The New Orleans one got to see at the Convention Center and Superdome was the New Orleans split for centuries by race and class long before Katrina.  Increasingly the surface layers have been washed away, so time and time again there is no denying the cleavages in American life that have always been symbolized by the great divides of New Orleans, and are now starkly presented for the entire country to see.

No place like home!  And, now in the New Orleans diaspora that we are everywhere in America and everywhere in America is our home, perhaps there is no way to avoid talking about the differences between Faubourg Marigny and New Orleans East that exist on the maps of almost every American city.

a holdout in the Bywater

Falluja on the River

Dallas              My brother used to talk about the “architecture of the day” and why it was important not to allow it to be disturbed or unraveled.  It is an interesting existential jumble as the last bits of order leak out of life.  It is disorienting in a strange way.  One forgets to eat.  Sleep is strange and troubling.  One is surprised at how dark it suddenly became at six in the morning.  The calendar is no longer one’s friend as days run into each other.  We adapt.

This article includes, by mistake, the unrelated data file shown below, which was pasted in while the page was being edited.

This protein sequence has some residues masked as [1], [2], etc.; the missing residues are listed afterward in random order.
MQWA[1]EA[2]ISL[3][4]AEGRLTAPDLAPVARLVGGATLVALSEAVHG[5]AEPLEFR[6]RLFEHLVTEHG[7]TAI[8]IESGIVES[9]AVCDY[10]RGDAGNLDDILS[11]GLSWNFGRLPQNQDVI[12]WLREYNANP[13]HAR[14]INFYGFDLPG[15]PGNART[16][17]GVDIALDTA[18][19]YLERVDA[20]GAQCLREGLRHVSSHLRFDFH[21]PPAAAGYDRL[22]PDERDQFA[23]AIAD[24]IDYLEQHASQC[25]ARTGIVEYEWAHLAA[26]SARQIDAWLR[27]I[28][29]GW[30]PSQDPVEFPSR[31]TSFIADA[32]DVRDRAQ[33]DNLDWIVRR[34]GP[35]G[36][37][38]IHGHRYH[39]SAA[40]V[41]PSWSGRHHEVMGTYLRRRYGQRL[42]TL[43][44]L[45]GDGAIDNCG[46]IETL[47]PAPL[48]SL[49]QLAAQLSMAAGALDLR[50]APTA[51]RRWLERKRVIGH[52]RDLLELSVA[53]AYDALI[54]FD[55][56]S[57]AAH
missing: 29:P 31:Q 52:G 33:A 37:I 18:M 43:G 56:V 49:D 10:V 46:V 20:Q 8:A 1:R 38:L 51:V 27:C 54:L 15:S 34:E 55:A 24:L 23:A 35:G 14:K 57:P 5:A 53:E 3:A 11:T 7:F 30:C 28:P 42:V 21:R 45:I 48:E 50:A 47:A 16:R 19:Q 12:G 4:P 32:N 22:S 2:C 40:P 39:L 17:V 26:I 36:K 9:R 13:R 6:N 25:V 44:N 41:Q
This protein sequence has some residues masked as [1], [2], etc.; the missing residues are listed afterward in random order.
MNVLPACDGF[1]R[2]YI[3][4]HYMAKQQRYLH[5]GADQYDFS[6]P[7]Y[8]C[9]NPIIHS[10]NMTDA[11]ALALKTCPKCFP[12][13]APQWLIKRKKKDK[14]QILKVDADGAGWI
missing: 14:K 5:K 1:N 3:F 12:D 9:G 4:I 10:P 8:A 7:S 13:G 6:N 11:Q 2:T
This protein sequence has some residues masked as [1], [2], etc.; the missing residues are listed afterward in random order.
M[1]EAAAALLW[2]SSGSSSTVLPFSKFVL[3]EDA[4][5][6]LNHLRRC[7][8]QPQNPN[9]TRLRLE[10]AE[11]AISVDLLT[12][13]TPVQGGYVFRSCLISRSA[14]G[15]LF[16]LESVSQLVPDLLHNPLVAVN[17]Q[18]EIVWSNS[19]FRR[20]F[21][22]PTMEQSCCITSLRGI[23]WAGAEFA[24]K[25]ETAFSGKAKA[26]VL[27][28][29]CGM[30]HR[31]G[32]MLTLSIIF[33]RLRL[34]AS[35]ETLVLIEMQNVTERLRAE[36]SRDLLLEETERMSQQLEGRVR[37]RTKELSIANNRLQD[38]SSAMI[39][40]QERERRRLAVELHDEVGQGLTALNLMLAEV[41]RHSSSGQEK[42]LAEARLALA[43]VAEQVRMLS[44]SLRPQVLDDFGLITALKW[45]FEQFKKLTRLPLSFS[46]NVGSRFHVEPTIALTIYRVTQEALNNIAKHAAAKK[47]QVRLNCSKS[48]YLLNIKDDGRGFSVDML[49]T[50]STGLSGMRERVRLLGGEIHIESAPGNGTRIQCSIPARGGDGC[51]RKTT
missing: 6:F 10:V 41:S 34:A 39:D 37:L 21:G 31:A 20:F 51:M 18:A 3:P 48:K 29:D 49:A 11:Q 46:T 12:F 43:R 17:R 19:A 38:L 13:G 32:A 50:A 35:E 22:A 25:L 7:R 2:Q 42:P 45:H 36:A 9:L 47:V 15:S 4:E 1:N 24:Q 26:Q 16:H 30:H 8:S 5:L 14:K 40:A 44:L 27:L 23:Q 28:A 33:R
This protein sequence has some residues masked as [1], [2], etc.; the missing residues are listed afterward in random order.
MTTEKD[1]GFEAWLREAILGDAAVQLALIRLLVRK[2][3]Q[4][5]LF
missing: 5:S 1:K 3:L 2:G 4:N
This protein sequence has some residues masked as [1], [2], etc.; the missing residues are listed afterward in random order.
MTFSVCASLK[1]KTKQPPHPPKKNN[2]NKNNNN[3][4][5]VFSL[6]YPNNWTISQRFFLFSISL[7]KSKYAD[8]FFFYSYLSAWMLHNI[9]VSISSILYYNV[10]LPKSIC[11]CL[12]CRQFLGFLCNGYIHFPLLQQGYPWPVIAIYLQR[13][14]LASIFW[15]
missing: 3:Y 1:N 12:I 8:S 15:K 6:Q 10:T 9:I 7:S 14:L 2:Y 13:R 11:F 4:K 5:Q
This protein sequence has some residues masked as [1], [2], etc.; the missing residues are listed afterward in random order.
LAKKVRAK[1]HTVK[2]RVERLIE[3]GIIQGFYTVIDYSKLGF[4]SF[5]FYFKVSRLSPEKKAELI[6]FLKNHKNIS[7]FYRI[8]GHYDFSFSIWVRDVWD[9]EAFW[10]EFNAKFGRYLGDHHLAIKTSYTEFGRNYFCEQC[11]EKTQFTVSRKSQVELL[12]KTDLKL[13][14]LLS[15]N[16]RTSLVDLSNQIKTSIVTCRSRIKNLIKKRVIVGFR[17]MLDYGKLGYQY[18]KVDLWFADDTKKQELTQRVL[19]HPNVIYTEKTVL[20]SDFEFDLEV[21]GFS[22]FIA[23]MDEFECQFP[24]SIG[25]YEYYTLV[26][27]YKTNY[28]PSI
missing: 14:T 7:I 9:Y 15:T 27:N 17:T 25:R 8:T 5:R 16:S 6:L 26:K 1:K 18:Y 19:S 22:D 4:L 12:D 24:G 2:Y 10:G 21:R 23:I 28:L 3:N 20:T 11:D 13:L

Yesterday I woke in Lafayette. 

            We drove through the traffic to Baton Rouge at 6:15 am.  Traffic has become horrible in this normally fairly sleepy capitol city.  Locals are putting a good face on it, but you can tell that many feel it’s about time we went home.

            Army helicopters in twos, threes, and fours are constantly buzzing across the interstates and down the river ways.  Always, like the convoys, headed south.  We now have two kinds of convoys:  brown and green.  The interstate system was built for them by President Eisenhower, but 50 years later they just lumber, as miles of cars and trucks slowly wend their way around them.  The brown and beige equipment is brushing the sand of Iraq off in the wetlands of Louisiana.  The green ones almost seem quaint.